Lake browning generates a spatiotemporal mismatch between dissolved organic carbon and limiting nutrients

Jonathan T. Stetler, Lesley B. Knoll, Charles T. Driscoll, Kevin C. Rose

Research output: Contribution to journalLetterpeer-review

Abstract

Widespread long-term increases in dissolved organic carbon (DOC) concentrations (i.e., “browning”) have been observed in many lakes, but the ecological consequences are poorly understood. Some studies suggest a unimodal relationship between DOC and primary productivity, with peak productivity at intermediate DOC concentrations. This peak is hypothesized to result from the tradeoff between light absorbing properties of DOC, and increases in limiting nutrients with browning. Nevertheless, it is unclear whether nutrient stoichiometry is constant as lakes brown. Across both regional and national surveys, we found a positive linear relationship between DOC and both total and organic forms of nitrogen and phosphorus. However, long-term data from a suite of browning lakes indicates that total nutrients do not increase as DOC increases through time. Our results show that DOC and limiting nutrients are coupled spatially, but not temporally, and that this temporal mismatch challenges previous conceptualizations of the long-term effects of browning on productivity.

Original languageEnglish (US)
Pages (from-to)182-191
Number of pages10
JournalLimnology And Oceanography Letters
Volume6
Issue number4
DOIs
StatePublished - Aug 2021

Bibliographical note

Funding Information:
We acknowledge support from the US National Science Foundation grants 1638704, 1754265, and 1761805 to KCR. We would like to thank Lacawac Sanctuary, The Darrin Freshwater Institute, Little Moose Field Station of Cornell University, University of Minnesota Itasca Biological Station, SUNY ESF Newcomb Campus, and Paul Smith's College for providing logistical support for our 2018 field survey, and the US EPA for providing publicly available national‐scale data. We also acknowledge Dan Josephson, Manuel Caballero, Natasha Karniski, Deb Mabey, Stephen Jane, Cody Sears, Katelyn Aupperle, and Lindsey Blake for providing field support and Dave Winkler for laboratory assistance. National Lakes Assessment Survey 2012 data were a result of the collective efforts of dedicated field crews, laboratory staff, data management and quality control staff, analysts and many others from EPA, states, tribes, federal agencies, universities, and other organizations. Please contact nars-hq@epa.gov with any questions.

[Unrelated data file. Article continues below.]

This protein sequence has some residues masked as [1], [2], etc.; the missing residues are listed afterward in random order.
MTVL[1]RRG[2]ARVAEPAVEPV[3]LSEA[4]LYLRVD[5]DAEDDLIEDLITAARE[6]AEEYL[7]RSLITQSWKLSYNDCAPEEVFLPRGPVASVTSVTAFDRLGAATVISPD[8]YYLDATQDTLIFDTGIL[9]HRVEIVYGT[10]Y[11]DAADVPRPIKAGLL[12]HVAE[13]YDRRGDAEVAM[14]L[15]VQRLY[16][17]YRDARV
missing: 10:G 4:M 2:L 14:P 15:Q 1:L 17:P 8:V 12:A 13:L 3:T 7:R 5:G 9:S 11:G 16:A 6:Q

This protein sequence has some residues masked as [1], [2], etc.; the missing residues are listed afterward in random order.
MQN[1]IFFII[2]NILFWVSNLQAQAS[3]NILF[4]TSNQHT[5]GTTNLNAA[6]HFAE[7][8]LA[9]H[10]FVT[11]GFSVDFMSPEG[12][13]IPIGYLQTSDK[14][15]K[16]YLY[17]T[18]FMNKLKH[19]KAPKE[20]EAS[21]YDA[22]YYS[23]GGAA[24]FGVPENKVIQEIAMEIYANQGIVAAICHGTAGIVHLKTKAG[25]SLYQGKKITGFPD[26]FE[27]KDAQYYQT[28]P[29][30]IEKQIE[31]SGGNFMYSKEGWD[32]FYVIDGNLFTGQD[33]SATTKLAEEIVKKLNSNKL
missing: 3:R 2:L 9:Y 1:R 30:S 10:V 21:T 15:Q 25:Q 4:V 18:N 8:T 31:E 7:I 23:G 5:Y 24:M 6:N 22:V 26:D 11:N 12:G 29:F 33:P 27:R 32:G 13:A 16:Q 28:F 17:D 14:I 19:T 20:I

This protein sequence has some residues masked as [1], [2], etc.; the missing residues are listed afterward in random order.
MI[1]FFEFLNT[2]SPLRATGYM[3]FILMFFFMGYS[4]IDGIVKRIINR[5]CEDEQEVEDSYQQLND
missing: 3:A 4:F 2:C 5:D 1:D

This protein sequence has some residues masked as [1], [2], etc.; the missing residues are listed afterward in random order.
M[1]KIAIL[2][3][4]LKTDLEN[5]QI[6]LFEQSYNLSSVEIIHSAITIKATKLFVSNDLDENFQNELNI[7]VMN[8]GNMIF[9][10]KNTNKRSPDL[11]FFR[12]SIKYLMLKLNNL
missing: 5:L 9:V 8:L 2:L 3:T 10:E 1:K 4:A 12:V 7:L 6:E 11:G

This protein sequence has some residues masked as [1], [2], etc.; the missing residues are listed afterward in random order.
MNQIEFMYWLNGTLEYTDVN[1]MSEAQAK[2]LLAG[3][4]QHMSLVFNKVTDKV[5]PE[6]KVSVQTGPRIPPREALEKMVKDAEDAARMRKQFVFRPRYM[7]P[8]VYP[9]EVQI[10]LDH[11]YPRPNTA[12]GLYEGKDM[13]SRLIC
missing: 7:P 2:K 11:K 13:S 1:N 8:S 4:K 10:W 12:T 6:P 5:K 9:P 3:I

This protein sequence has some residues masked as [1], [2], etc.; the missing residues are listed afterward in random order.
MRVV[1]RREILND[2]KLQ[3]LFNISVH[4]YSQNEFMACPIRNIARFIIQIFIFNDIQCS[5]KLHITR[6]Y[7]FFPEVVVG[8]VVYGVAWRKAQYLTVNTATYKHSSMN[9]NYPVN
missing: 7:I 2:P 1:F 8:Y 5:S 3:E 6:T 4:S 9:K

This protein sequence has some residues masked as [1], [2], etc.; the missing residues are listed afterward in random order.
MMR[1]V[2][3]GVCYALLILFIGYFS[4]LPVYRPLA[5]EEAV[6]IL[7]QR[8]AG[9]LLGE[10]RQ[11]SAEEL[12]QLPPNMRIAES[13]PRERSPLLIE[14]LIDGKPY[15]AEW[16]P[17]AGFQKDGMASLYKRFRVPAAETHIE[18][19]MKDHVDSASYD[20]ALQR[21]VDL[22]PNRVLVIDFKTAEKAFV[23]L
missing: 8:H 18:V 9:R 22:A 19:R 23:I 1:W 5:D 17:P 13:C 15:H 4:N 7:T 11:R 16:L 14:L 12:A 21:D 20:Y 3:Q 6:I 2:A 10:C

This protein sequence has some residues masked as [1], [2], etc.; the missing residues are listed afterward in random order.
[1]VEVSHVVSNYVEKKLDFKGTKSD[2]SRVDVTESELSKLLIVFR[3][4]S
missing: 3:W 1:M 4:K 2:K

Funding Information:
We acknowledge support from the US National Science Foundation grants 1638704, 1754265, and 1761805 to KCR. We would like to thank Lacawac Sanctuary, The Darrin Freshwater Institute, Little Moose Field Station of Cornell University, University of Minnesota Itasca Biological Station, SUNY ESF Newcomb Campus, and Paul Smith's College for providing logistical support for our 2018 field survey, and the US EPA for providing publicly available national-scale data. We also acknowledge Dan Josephson, Manuel Caballero, Natasha Karniski, Deb Mabey, Stephen Jane, Cody Sears, Katelyn Aupperle, and Lindsey Blake for providing field support and Dave Winkler for laboratory assistance. National Lakes Assessment Survey 2012 data were a result of the collective efforts of dedicated field crews, laboratory staff, data management and quality control staff, analysts and many others from EPA, states, tribes, federal agencies, universities, and other organizations. Please contact nars-hq@epa.gov with any questions.

Publisher Copyright:
© 2021 The Authors. Limnology and Oceanography Letters published by Wiley Periodicals LLC on behalf of Association for the Sciences of Limnology and Oceanography.

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